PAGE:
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Milky Way galaxy re-created

A supercomputer simulation produces a virtual spiral galaxy that comes close to matching the look of our own Milky Way. Msnbc.com's Alan Boyle reports.

How long does it take to simulate the Milky Way? The answer is about nine months, if you're using a powerful supercomputer. That's how long it took for researchers at the University of California at Santa Cruz and the Institute for Theoretical Physics in Zurich to produce the first simulation of galaxy formation that approximates the look of our own Milky Way spiral.


"Previous efforts to form a massive disk galaxy like the Milky Way had failed, because the simulated galaxies ended up with huge central bulges compared to the size of the disk," Javiera Guedes said today in a news release about the project.

Guedes worked on the project during her time at UC-Santa Cruz, and is now a postdoctoral researcher at the Swiss Federal Institute of Technology. She's the first author of a paper accepted for publication in the Astrophysical Journal that describes the simulation, known as the Eris galaxy.

For 20 years, astronomers have been trying to come up with a simulated galaxy that comes close to the look of the Milky Way and other spiral galaxies — but fell short of the mark. Guedes and her colleagues were more successful in part because of the computer firepower at their disposal: 1.4 million processor-hours on NASA's Pleiades supercomputer, plus additional supporting simulations at UC-Santa Cruz and the Swiss National Supercomputing Center.

"We took some risk spending a huge amount of supercomputer time to simulate a single galaxy with extra-high resolution," said UC-Santa Cruz astronomer Piero Madau, one of the paper's co-authors.

The effort used a software platform known as Gasoline to trace the motions of more than 60 million particles, representing galactic gas as well as dark matter, over the course of more than 13 billion years.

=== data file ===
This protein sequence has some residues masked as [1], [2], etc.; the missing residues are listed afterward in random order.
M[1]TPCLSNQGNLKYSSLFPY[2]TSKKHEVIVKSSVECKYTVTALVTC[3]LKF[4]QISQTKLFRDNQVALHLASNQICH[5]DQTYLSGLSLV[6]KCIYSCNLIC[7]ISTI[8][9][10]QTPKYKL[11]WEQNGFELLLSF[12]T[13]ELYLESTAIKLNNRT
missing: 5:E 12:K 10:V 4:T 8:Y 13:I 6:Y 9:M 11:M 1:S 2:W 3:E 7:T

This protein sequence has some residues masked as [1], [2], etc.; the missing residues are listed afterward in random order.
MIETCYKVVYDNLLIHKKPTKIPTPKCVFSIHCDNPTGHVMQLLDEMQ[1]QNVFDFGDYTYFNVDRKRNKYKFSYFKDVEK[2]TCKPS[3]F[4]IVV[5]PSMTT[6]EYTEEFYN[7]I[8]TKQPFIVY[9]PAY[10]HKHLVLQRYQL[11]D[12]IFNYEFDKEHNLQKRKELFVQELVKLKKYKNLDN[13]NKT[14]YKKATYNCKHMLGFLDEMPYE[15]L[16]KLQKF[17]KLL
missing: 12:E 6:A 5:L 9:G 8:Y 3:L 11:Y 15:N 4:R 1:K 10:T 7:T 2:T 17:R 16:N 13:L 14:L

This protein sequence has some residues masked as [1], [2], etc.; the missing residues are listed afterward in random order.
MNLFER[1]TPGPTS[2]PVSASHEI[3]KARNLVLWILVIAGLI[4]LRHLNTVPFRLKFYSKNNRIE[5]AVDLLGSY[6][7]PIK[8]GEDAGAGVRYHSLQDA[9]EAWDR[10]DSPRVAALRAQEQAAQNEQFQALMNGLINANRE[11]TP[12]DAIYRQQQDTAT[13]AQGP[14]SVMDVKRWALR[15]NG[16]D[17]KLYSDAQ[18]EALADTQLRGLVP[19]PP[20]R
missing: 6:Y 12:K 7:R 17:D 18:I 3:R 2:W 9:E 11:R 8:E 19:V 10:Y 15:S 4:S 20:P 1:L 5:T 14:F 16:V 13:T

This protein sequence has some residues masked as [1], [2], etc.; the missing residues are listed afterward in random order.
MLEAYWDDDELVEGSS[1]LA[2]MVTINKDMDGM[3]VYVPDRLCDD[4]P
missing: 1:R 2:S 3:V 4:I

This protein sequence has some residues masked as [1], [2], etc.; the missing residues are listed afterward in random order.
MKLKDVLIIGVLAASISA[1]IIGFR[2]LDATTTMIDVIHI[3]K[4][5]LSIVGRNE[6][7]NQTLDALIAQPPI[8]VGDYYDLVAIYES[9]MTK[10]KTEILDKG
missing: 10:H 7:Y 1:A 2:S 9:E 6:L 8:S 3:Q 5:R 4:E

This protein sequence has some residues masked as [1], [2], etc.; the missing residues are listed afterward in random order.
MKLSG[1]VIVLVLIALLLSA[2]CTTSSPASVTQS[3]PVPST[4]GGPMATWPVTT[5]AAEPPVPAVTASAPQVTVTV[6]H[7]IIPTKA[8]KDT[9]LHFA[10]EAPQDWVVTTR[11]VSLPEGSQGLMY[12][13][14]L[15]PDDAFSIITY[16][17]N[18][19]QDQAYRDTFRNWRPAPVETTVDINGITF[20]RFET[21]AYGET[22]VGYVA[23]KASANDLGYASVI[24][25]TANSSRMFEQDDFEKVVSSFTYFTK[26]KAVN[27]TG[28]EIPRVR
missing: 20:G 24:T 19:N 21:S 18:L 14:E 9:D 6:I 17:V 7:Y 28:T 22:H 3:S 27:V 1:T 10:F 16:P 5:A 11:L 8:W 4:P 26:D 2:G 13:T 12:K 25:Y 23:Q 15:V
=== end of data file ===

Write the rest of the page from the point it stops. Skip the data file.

Annotated animation of Eris galaxy from University of Zurich.

Madau said developing a realistic simulation of star formation was another key to Eris' success.

"Star formation in real galaxies occurs in a clustered fashion, and to reproduce that out of a cosmological simulation is hard," he said. "This is the first simulation that is able to resolve the high-density clouds of gas where star formation occurs, and the result is a Milky Way type of galaxy with a small bulge and a big disk."

The recipe for the Eris galaxy limited star formation to the high-density regions of the galactic disk, which resulted in a more realistic distribution of stars. Within the high-density regions, supernova explosions powered an outflow of gas from the inner part of the galaxy, keeping the central bulge from getting too big.

The point of the exercise wasn't merely to come up with a pretty animation. The virtual conditions for Eris' creation are consistent with the theory that galaxy-scale structures coalesced from cosmic webs that were dominated by cold dark matter. Gravity drew primordial clumps of dark matter together into bigger clumps, and the "ordinary" matter that makes up stars and galaxies fell into those dark-matter clumps — giving rise to visible galaxies embedded in halos of invisible dark matter.

Cosmologists contend that the universe consists of 4.6 percent ordinary matter, 23.3 percent dark matter and 72.1 percent dark energy. But the fact that astronomers found it difficult to produce galaxies like the Milky Way using that formula led some to question the prevailing cosmological model of the universe. The Eris galaxy simulation "shows that the cold dark matter scenario, where dark matter provides the scaffolding for galaxy formation, is able to generate realistic disk-dominated galaxies," Madau said.

The research team's effort may be a tour de force for supercomputing, but don't confuse the virtual Eris with the real-life Milky Way. Even though Eris is an incredibly high-resolution simulation, its 60 million particles of gas and dark matter pale in comparison with the Milky Way's hundreds of billions of stars.

Swiss researcher Lucio Mayer discusses the galaxy formation simulation with interviewer Michele De Lorenzi.

Extra credit: Eris is named after the Greek goddess of discord, in recognition of the decades of discordant debate that have surrounded the scenarios for forming spiral galaxies, according to a description of the project on the HPC-CH weblog. Guedes' website includes a quote from the Iliad: "The soldiers fought like wolves while Eris, the Lady of Sorrow, watched with pleasure." The simulated galaxy isn't the first astronomy-related object to bear that discordant name: Eris is also the name given to the dwarf planet that caused so much trouble for Pluto

More about dark matter and cosmology:


In addition to Madau and Guedes, co-authors of the paper include Simone Callegari and Lucio Mayer of the Institute for Theoretical Physics in Zurich. This research was funded by NASA, the U.S. National Science Foundation, the Swiss National Science Foundation and an ARCS Foundation fellowship to Guedes.

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